Climate One facilitates a webinar on why every city will be carbon neutral by 2050. Three urban experts weigh in, including Metabolic founder, Eva Gladek.
Cities are central to building resilience. They’re where technological innovation happens and they can bend carbon curves. It’s in their own interest to respond, as they are increasingly where climate impacts are hitting now, in the form of droughts, floods, fires, coastal erosion, and health impacts. Taking action at these centers of the human web will have a huge impact on reducing emissions.
Advancing the discussion on the future of our cities, Climate One brings together top thinkers and doers from different sectors. The experts they brought together to lead this conversation are Eva Gladek – founder and CEO of Metabolic, Aniruddha Dasgupta – global director of the Center for Sustainable Cities at the World Resources Institute and Lauren Faber O’Connor – chief sustainability officer for the city of Los Angeles. They talk about the feasibility of zero emission cities, how to calculate emissions to get there, and what it means to be resilient.
The transition to zero emission cities in 30 years
In just 30 years every city needs to become a zero emission city, to be climate neutral by 2050. This scientific knowledge is a turning point as there is not yet a city today in the world that is carbon-neutral. Aniruddha Dasgupta explains how The Center for Sustainable Cities did a study to check the feasibility of this.
“It is possible to become a zero-emission city by 2050, even using the technologies of today.” – Aniruddha Dasgupta
However for this to work, today’s biggest emitters will need to take action, including the building sector, transportation, waste, materials used, as well as the type of energy used by the city. To get there, society will also have to use, manage, and live differently.
Watch the webinar or listen to the podcast.
The significance for cities to calculate consumption-based emissions
With cities being compact consumption centers, Eva Gladek talks about calculating emissions from a systems perspective. “If you actually want to move towards being a zero emissions city, you have to deal with your own buildings, how you’ve designed your infrastructure, your urban areas, and everything that has to do with the city – what you’re consuming, the energy and the materials.”
“In a holistic perspective, one of the things we always emphasize is the systems approach,” Eva explains, as she talks about consumption-based impacts being important, yet often overlooked, when it comes to moving towards zero emissions. “Basically all the materials that cities are consuming, all the food that people are eating, all the materials coming in to produce all the buildings, these actually have embodied carbon emissions which are significant. We recently finished a study for the city of Boulder, Colorado, where we calculated how much of the total emissions you can attribute to Boulder are in this consumed material, and it’s over 50%.”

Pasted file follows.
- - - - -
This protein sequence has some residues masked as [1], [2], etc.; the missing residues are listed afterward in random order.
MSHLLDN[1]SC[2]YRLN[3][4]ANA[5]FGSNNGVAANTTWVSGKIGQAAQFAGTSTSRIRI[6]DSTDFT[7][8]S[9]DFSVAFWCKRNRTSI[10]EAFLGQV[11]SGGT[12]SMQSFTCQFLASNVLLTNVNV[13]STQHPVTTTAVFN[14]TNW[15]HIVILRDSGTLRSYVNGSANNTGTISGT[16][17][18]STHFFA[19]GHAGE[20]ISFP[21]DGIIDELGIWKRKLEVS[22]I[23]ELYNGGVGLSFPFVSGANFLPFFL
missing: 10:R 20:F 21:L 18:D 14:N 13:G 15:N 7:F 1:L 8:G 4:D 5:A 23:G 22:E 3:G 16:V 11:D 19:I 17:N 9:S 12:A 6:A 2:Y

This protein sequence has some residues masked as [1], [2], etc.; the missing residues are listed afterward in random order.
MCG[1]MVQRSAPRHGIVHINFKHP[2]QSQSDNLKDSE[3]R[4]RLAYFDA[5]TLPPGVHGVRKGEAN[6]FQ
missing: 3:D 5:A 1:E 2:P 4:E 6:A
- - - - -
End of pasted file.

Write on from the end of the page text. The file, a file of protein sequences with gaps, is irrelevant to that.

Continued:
Building long-term resilient economies that can handle a shock
Aniruddha Dasgupta talks about the pitfalls we’re experiencing during this crisis, as society has focused on building economies geared towards economic growth rather than long-term resilience. He explains that through this pandemic crisis, we are experiencing how quickly a medical crisis becomes an economic crisis, and whether in India or New York, it’s the low-income groups in society that are affected the most badly – one of the reasons it’s critical we work towards resilient cities.
“This crisis has laid bare the cracks in the systems we’ve built … the fact that inequality is ultimately a risk to everyone.” – Eva Gladek
Following on from this, Eva explains, “As you have this extreme disparity in the distribution of wealth, you create huge swaths of the population who are extremely close to the poverty line and aren’t able to survive any significant period of a crisis. This risks breaking down the entire functioning of the economic system.”
How do we get to a future of zero emission cities?
Learning from one another is a necessary step to becoming sustainable and resilient. As Lauren Faber O’Connor explains, “There’s a number of things we’re learning, all of it is coming from collaboration and learning from other cities. It’s incredible to see the kind of engagement the C40 cities have been having on a regular basis. The majors are meeting on a regular basis, to talk about lessons learned, and to ask each other questions to improve peoples lives.”
Moving towards the vision of a new kind of city, Aniruddha Dasgupta describes what that looks like, “A successful city is a place where people have jobs, create welfare for their families, a thriving place with a high quality of life. We should be thinking in terms of what is a high-quality life instead of what can we consume, and do this while not producing a carbon footprint.”
“Through smart design and moving towards a circular economy, we can provide the same amount of consumption in terms of value, goods, or experiences delivered, with fewer resources.” – Eva Gladek